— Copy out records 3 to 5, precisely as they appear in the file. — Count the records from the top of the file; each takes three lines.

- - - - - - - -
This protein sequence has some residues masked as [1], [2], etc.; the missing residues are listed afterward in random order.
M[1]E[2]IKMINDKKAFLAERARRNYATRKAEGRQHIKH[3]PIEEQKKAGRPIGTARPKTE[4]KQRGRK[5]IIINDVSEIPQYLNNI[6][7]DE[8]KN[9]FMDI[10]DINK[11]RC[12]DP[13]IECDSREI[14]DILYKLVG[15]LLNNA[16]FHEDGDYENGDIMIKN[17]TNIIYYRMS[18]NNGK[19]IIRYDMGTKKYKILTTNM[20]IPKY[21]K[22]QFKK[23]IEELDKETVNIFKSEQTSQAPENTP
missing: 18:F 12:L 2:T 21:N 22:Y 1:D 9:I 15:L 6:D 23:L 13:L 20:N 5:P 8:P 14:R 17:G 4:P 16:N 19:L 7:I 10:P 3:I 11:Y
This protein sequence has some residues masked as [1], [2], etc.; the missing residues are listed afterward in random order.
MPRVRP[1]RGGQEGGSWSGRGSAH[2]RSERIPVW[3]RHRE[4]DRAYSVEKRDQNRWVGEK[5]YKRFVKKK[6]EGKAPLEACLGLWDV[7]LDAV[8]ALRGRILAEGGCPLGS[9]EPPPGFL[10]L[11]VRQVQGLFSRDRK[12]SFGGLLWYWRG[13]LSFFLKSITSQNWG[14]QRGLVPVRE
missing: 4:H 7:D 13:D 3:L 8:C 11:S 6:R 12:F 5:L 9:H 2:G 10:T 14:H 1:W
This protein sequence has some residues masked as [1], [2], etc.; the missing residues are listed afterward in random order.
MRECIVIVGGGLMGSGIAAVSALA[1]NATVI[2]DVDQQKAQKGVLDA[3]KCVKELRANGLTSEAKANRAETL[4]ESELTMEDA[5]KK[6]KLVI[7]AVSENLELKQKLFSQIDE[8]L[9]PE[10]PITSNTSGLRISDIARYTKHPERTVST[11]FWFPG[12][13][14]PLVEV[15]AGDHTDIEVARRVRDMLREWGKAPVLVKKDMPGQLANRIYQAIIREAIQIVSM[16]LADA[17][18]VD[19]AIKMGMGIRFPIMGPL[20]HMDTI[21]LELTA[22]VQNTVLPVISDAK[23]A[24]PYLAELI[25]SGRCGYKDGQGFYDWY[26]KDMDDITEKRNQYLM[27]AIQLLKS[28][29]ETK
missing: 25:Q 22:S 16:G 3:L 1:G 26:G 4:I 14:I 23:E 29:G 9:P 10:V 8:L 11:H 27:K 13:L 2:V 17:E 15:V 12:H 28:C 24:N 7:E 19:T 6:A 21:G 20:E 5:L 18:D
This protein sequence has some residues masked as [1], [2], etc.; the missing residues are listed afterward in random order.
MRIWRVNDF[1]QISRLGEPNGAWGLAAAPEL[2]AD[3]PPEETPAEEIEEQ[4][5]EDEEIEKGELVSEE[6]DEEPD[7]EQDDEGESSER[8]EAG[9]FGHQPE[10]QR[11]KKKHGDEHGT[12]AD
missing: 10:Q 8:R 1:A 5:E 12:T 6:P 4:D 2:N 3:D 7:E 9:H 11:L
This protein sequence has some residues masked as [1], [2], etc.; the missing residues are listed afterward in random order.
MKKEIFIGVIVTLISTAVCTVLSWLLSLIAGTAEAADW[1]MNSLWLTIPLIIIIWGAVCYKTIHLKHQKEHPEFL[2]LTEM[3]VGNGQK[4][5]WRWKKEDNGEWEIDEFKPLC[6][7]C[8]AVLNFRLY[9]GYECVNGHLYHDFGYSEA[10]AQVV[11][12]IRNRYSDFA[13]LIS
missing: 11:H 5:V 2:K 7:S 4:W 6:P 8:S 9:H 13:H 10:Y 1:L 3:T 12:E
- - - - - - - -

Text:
This protein sequence has some residues masked as [1], [2], etc.; the missing residues are listed afterward in random order.
MRECIVIVGGGLMGSGIAAVSALA[1]NATVI[2]DVDQQKAQKGVLDA[3]KCVKELRANGLTSEAKANRAETL[4]ESELTMEDA[5]KK[6]KLVI[7]AVSENLELKQKLFSQIDE[8]L[9]PE[10]PITSNTSGLRISDIARYTKHPERTVST[11]FWFPG[12][13][14]PLVEV[15]AGDHTDIEVARRVRDMLREWGKAPVLVKKDMPGQLANRIYQAIIREAIQIVSM[16]LADA[17][18]VD[19]AIKMGMGIRFPIMGPL[20]HMDTI[21]LELTA[22]VQNTVLPVISDAK[23]A[24]PYLAELI[25]SGRCGYKDGQGFYDWY[26]KDMDDITEKRNQYLM[27]AIQLLKS[28][29]ETK
missing: 25:Q 22:S 16:G 3:L 1:G 26:G 4:I 14:I 23:E 29:G 9:P 10:V 8:L 11:H 27:K 13:L 2:V 17:E 15:V 12:H 28:C 24:N 7:E 19:T 6:A 21:G 20:E 5:L 18:D
This protein sequence has some residues masked as [1], [2], etc.; the missing residues are listed afterward in random order.
MRIWRVNDF[1]QISRLGEPNGAWGLAAAPEL[2]AD[3]PPEETPAEEIEEQ[4][5]EDEEIEKGELVSEE[6]DEEPD[7]EQDDEGESSER[8]EAG[9]FGHQPE[10]QR[11]KKKHGDEHGT[12]AD
missing: 10:Q 8:R 1:A 5:E 12:T 6:P 4:D 2:N 3:D 7:E 9:H 11:L
This protein sequence has some residues masked as [1], [2], etc.; the missing residues are listed afterward in random order.
MKKEIFIGVIVTLISTAVCTVLSWLLSLIAGTAEAADW[1]MNSLWLTIPLIIIIWGAVCYKTIHLKHQKEHPEFL[2]LTEM[3]VGNGQK[4][5]WRWKKEDNGEWEIDEFKPLC[6][7]C[8]AVLNFRLY[9]GYECVNGHLYHDFGYSEA[10]AQVV[11][12]IRNRYSDFA[13]LIS
missing: 11:H 5:V 2:K 7:S 4:W 6:P 8:S 9:H 13:H 10:Y 1:L 3:T 12:E